As you may have noticed from the headlines, security incidents have increased significantly since the pandemic began. For a start, complaints to the FBI’s Cyber Division are up 400% from before the COVID-19 pandemic and come especially from small and medium-sized businesses.
Not surprisingly, one of the biggest reasons for this uptick in attacks is the widespread and sudden switch to work-from-home (WFH). This switch presents a sea change not just in how we conceptualize ‘work’ in the 21st Century, but how we secure scores of workers who now make up a distributed workforce rather than a single, unified ‘office’ as we’ve traditionally understood it.
In this post, we examine some of the WFH factors contributing to this rise in incidents.
1) Hasty Implementation
The pandemic took the whole world by surprise and showed us just how unprepared we were for sudden disruption. Businesses scrambled to continue operation in the face of lockdown orders and travel restrictions. As a result, this sudden and unexpected shift to WFH meant, in most cases, a rushed, hasty implementation of tools to support an army of now-remote workers.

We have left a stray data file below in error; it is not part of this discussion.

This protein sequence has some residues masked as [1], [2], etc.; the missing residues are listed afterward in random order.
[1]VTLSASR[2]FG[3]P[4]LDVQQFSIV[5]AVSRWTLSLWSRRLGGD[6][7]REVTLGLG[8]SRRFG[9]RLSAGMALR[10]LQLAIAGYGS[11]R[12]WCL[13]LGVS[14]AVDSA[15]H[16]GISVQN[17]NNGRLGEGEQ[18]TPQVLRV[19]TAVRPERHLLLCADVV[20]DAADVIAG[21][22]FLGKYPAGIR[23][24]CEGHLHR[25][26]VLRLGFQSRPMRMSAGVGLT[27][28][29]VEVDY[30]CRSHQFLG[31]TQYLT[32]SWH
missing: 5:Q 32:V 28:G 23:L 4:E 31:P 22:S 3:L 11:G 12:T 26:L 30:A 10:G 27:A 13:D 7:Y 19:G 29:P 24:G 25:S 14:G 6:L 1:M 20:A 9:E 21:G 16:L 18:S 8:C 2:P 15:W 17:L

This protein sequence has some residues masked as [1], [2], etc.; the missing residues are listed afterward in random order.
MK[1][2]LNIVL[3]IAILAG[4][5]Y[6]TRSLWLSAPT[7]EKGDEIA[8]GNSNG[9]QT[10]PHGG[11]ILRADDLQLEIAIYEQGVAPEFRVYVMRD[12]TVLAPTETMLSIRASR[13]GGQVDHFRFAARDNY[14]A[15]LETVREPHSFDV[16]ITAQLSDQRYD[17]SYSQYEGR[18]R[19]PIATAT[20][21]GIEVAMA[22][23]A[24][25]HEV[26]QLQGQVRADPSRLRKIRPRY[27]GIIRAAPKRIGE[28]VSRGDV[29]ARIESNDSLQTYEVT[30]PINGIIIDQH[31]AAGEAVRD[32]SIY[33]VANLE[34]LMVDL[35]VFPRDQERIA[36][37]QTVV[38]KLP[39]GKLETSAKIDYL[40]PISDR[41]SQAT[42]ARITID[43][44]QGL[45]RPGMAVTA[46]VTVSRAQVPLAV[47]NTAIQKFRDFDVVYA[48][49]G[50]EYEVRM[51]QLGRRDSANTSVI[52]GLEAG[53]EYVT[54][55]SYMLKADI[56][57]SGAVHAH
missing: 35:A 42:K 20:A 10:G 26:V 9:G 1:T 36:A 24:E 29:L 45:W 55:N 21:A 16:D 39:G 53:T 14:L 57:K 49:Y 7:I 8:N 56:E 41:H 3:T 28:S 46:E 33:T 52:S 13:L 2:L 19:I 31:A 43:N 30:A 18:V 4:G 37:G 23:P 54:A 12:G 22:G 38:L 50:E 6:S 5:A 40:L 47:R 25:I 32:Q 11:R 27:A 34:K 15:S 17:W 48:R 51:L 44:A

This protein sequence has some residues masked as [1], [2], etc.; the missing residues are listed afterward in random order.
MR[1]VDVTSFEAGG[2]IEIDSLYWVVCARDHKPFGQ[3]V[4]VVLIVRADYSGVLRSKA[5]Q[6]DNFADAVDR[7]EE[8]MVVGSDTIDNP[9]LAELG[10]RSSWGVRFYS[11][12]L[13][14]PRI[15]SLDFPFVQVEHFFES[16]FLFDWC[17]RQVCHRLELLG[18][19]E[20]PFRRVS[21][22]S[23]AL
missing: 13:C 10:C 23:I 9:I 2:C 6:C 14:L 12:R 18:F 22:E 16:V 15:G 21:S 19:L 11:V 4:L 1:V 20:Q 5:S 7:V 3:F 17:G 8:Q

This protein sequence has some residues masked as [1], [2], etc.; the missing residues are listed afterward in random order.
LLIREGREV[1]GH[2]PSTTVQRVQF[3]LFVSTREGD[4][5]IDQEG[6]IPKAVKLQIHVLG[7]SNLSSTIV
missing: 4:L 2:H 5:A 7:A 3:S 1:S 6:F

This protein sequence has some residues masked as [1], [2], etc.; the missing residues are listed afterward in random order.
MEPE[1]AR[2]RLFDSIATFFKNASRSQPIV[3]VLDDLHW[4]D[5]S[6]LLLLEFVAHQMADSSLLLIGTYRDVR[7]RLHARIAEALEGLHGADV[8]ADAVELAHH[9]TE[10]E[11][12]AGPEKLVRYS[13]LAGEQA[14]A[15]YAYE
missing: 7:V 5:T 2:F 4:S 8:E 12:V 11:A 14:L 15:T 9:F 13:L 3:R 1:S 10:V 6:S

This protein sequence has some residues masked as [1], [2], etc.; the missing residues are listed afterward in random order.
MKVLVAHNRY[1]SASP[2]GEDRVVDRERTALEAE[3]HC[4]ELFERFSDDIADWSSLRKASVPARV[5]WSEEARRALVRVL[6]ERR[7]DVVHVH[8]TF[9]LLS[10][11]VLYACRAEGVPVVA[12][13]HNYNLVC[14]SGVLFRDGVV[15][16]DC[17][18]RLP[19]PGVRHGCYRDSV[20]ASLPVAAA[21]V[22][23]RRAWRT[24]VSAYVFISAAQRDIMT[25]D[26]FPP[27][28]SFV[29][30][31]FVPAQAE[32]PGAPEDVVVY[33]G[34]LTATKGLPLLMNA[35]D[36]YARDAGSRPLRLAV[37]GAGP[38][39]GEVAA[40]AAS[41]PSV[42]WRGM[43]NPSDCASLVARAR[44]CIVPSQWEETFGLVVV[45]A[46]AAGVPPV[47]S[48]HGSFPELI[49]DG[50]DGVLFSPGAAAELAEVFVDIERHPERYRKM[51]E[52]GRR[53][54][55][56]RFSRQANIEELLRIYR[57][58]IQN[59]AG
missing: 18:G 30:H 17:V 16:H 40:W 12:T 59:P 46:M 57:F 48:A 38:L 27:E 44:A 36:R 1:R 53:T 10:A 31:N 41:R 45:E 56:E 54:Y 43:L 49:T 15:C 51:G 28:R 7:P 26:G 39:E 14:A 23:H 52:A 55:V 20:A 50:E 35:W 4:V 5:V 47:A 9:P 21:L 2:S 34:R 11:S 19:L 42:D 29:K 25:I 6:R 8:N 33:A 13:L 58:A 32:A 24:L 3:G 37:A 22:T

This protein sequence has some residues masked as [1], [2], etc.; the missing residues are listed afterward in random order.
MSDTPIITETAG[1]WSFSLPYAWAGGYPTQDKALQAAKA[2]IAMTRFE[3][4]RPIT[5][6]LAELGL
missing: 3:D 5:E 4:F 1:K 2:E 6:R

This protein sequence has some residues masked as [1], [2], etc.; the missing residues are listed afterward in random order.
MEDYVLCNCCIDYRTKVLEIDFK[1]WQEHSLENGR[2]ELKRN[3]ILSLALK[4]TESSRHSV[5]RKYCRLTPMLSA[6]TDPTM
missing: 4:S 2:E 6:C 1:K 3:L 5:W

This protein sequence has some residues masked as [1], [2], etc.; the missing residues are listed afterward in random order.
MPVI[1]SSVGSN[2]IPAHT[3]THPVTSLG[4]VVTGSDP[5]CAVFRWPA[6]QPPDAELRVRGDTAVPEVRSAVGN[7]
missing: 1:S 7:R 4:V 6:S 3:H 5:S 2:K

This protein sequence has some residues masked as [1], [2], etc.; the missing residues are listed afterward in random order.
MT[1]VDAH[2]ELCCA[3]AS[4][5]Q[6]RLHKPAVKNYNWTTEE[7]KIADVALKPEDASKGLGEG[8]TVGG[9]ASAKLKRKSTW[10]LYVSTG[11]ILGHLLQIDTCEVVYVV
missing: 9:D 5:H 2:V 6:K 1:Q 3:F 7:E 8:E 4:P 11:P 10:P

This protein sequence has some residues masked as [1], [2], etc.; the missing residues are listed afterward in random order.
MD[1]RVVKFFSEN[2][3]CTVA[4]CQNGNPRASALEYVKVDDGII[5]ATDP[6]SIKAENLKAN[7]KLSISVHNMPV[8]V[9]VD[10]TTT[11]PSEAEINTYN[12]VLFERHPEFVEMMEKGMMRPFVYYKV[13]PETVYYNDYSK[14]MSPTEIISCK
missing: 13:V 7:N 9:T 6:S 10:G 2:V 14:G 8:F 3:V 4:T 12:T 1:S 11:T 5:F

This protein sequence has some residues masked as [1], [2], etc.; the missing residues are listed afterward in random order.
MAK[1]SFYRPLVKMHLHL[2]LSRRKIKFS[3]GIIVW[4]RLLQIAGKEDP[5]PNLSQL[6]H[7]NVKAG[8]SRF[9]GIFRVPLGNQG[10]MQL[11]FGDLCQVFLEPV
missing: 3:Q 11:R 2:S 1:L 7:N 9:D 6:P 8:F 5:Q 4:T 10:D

Because most organizations lacked the existing infrastructure to enable widespread WFH, the solutions implemented were stopgap measures for a crisis. They likely didn’t get the same level of vetting or integration that would normally be expected from an IT solution. The imperative at the time was simply to get it done and get the company back up and running.
Months later, however, these initial hasty solutions have settled in as standard operating procedure as few have gone back to shore up the initial “temporary” solutions. With that comes the propagation of many vulnerabilities that hackers can exploit.
2) Old factors, New again
Distributed network threats have been a problem long before the switch to widespread WFH. (Read more…)
*** This is a Security Bloggers Network syndicated blog from IntelliGO MDR Blog authored by IntelliGO Networks. Read the original post at: https://www.intelligonetworks.com/blog/why-more-cybersecurity-threats-since-wfh